Investors are skeptical
A few days ago, Monsanto (MON) agreed to Bayer’s takeover offer of $128 per share for a total deal value of $66 billion. However, we saw previously that despite the confirmation of this deal, Monsanto’s shares were trading at a significant discount to the takeover price.
The Monsanto-Bayer merger faces an uphill challenge to overcome antitrust hurdles. Together, both Bayer and Monsanto will merge to form an agricultural giant that will represent about 36% of the market share (MOO) post-merger. Dow Chemicals (DOW) and DuPont (DD), which merged earlier this year, will command a 22% share, and Syngenta (SYT) will have a 25% share post-merger with ChemChina.
Before we discuss more about why investors are skeptical, let’s understand what antitrust means. Antitrust laws are put in place by regulators in a free market economy to ensure there are enough companies that offer a product or a service. In other words, no single company has a monopoly. This ensures that the pricing power is not concentrated on the supply side, which may take undue advantage of its monopolistic position and squeeze out the demand side.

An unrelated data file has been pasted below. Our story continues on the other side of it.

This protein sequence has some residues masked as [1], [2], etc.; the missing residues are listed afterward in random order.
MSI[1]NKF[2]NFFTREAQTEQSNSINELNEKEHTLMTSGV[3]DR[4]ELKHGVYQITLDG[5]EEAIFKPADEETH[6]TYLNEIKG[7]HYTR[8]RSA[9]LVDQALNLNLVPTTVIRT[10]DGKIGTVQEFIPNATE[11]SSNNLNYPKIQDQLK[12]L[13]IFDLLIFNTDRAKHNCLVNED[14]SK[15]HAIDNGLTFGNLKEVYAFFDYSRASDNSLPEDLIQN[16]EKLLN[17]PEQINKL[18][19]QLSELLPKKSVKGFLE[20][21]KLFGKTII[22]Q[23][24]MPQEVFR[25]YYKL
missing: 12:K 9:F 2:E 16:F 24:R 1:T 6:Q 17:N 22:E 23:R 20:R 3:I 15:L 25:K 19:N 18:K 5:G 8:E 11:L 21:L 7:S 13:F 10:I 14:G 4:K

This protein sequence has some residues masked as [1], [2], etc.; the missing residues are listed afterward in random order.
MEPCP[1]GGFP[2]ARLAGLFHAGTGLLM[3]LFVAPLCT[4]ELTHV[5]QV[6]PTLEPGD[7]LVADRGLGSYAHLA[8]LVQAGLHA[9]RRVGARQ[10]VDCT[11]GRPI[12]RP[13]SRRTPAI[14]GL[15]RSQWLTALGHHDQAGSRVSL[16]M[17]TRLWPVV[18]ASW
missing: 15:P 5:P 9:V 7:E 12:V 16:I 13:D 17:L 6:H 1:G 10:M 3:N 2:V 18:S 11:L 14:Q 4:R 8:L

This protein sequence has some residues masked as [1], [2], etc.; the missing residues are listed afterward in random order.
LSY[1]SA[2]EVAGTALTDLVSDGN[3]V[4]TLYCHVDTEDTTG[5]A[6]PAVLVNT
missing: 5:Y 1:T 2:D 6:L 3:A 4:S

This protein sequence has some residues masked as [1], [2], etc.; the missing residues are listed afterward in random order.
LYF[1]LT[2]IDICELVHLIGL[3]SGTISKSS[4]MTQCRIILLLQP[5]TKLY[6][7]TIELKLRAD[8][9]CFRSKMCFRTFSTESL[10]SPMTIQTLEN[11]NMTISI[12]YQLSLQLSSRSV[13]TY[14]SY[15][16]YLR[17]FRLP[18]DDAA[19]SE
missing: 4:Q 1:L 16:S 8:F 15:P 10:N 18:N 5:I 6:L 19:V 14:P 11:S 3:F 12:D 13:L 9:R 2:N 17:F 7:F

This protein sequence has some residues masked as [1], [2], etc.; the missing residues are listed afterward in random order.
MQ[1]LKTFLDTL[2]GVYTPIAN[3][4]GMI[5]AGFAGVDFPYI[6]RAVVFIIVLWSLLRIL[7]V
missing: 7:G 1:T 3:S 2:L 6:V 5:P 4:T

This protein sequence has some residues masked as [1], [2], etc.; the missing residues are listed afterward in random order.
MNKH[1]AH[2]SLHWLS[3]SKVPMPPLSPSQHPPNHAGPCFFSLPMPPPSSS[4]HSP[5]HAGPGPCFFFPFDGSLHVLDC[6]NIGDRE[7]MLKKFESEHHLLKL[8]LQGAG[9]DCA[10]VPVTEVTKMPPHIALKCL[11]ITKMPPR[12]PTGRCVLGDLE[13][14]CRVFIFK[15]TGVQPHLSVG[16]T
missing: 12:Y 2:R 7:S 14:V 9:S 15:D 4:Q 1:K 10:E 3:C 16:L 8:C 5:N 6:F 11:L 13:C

Antitrust laws are a major cause of concern, which is why investors are skeptical that this deal will come to fruition. These worries were evident in Monsanto’s stock price on September 15. This deal will likely take one year to close.
However, Bayer is confident that it will overcome this challenge and has committed to a $2 billion reverse antitrust break fee for Monsanto if the deal doesn’t get regulatory approvals. Also, Bayer also stated that it is “committed to undertake a certain level of divestitures if required by regulatory authorities.”
Market Realist will track developments in this merger. In the meantime, you can find more industry-related news on our agricultural sector page.